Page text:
fun main() { val list = listOf(4, 2, 3, 1) val sortedRes = list.sorted() // list.sort() is illegal println(list) // [4, 2, 3, 1] println(sortedRes) // [1, 2, 3, 4] val mutableList = mutableListOf(4, 2, 3, 1) val sortRes = mutableList.sort() println(mutableList) // [1, 2, 3, 4] println(sortRes) // kotlin.Unit }

There are also sortBy, sortByDescending and sortWith, which respectively work similarly to sortedBy, sortedByDescending and sortedWith, but they modify a mutable collection instead of returning a new one.

Maximum and minimum

Another common situation is that we need to find extremes in a collection: the biggest or the smallest element. We could first sort the elements and then take the first or the last one, but such a solution would be far from optimal. Instead, we should use functions that start with the "max" or "min" prefix.

If we want to find an extreme using the natural order of the elements, use maxOrNull or minOrNull, both of which return null when a collection is empty.

fun main() { val numbers = listOf(1, 6, 2, 4, 7, 1) println(numbers.maxOrNull()) // 7 println(numbers.minOrNull()) // 1 }

If we want to find an extreme according to a selector (similar to sortedBy), use maxByOrNull or minByOrNull.

data class Player(val name: String, val score: Int) fun main() { val players = listOf( Player("Jake", 234), Player("Megan", 567), Player("Beth", 123), ) println(players.maxByOrNull { it.score }) // Player(name=Megan, score=567) println(players.minByOrNull { it.score }) // Player(name=Beth, score=123) }

You can also find an extreme according to a comparator. In such a case, use maxWithOrNull or minWithOrNull.

data class FullName(val name: String, val surname: String) fun main() { val names = listOf( FullName("B", "B"), FullName("B", "A"), FullName("A", "A"), FullName("A", "B"), ) println( names .maxWithOrNull(compareBy( { it.surname }, { it.name } )) ) // FullName(name=B, surname=B) println( names .minWithOrNull(compareBy( { it.surname }, { it.name } )) ) // FullName(name=A, surname=A) }

Another case is when you want to find an extreme value of a property: not the element that contains the extreme value but the value itself. For example, you have a list of students and you want to find their highest score. You could map the students to scores and then find the maximal value, or you could find the student with the highest score and get this score. However, both of these options do a lot of unnecessary operations. Instead, we should use the maxOfOrNull or minOfOrNull method with a selector that extracts a score (or maxOf/minOf if you are sure that your collection is not empty).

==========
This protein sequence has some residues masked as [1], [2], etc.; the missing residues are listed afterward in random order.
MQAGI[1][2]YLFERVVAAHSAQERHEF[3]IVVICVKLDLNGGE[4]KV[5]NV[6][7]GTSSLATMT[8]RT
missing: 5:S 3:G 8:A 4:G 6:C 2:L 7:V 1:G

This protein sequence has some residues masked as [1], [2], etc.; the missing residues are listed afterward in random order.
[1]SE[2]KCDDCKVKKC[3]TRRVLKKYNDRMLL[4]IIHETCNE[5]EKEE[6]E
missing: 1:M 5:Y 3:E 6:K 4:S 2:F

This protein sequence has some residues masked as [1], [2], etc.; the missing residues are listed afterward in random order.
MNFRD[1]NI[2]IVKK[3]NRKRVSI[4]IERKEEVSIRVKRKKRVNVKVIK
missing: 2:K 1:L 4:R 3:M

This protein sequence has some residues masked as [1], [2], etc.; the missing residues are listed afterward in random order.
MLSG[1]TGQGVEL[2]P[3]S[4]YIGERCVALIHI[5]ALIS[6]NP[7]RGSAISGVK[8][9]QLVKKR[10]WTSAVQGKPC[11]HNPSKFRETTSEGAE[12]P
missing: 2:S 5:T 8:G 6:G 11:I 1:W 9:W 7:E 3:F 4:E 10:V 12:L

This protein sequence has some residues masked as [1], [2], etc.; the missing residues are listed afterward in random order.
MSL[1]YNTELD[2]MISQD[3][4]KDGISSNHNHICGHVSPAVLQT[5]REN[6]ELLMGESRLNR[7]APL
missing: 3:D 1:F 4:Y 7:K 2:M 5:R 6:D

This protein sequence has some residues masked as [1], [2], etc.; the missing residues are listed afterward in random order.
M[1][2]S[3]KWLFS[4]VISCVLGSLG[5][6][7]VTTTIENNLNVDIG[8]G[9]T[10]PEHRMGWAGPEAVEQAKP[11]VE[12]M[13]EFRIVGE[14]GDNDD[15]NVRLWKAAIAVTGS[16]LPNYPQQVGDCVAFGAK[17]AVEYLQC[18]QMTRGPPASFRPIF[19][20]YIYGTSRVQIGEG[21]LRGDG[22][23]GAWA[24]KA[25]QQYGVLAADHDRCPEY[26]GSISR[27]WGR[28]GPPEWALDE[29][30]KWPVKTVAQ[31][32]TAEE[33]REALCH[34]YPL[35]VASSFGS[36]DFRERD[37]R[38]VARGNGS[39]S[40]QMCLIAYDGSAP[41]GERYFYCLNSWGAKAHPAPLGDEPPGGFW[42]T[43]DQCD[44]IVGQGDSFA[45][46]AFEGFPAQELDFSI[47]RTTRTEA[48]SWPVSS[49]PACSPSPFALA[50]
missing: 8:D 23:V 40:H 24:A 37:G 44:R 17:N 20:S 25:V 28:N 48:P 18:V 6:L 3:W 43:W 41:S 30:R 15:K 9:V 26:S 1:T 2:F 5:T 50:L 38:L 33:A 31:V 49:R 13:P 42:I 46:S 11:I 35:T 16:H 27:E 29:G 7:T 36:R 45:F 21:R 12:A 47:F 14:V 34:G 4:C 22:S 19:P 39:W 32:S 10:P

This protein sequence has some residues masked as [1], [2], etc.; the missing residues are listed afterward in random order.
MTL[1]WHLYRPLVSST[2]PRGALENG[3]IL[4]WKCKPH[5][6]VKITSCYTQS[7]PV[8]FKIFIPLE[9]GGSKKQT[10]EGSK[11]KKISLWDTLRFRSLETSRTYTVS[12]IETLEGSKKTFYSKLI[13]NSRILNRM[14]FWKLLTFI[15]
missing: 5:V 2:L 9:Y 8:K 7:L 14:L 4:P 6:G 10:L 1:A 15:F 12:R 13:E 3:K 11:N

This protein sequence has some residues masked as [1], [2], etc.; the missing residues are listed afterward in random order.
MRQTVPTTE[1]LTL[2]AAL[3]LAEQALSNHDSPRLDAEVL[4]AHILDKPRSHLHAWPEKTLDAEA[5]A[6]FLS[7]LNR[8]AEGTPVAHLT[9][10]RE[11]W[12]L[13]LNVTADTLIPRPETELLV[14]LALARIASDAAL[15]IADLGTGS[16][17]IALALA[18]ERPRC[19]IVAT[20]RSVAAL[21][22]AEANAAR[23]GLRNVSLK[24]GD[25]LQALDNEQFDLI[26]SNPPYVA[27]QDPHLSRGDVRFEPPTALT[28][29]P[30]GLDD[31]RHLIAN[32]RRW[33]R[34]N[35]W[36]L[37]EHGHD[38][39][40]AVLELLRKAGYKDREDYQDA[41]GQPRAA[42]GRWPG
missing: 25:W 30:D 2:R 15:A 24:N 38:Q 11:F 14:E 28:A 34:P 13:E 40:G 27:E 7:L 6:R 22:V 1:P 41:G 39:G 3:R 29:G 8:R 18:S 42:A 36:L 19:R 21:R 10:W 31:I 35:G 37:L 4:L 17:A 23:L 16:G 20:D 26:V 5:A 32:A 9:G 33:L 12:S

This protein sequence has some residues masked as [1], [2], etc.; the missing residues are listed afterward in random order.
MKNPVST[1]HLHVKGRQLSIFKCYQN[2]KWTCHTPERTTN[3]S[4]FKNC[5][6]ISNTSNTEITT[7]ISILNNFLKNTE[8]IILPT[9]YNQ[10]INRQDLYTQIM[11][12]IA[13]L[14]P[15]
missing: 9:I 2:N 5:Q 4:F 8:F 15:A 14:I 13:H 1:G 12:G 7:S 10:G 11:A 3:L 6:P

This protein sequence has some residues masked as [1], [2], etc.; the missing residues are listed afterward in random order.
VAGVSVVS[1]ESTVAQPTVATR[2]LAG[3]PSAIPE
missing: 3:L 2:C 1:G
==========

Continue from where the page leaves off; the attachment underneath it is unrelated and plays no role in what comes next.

data class Player(val name: String, val score: Int) fun main() { val players = listOf( Player("Jake", 234), Player("Megan", 567), Player("Beth", 123), ) println(players.map { it.score }.maxOrNull()) // 567 println(players.maxByOrNull { it.score }?.score) // 567 println(players.maxOfOrNull { it.score }) // 567 println(players.maxOf { it.score }) // 567 println(players.map { it.score }.minOrNull()) // 123 println(players.minByOrNull { it.score }?.score) // 123 println(players.minOfOrNull { it.score }) // 123 println(players.minOf { it.score }) // 123 }

shuffled and random

We have learned how to sort elements, but we might also want to shuffle them. To get a random number from a collection, use random (or randomOrNull for possibly empty lists). To shuffle an iterable (to make its order random), use shuffled. For these functions, you can pass a custom Random object as an argument.

import kotlin.random.Random fun main() { val range = (1..100) val list = range.toList() // `random` requires a collection println(list.random()) // random number from 1 to 100 println(list.randomOrNull()) // random number from 1 to 100 println(list.random(Random(123))) // 7 println(list.randomOrNull(Random(123))) // 7 println(range.shuffled()) // List with numbers in a random order }
data class Character(val name: String, val surname: String) fun main() { val characters = listOf( Character("Tamara", "Kurczak"), Character("Earl", "Gey"), Character("Ryba", "Luna"), Character("Cookie", "DePies"), ) println(characters.random()) // A random character, // like Character(name=Ryba, surname=Luna) println(characters.shuffled()) // List with characters in a random order }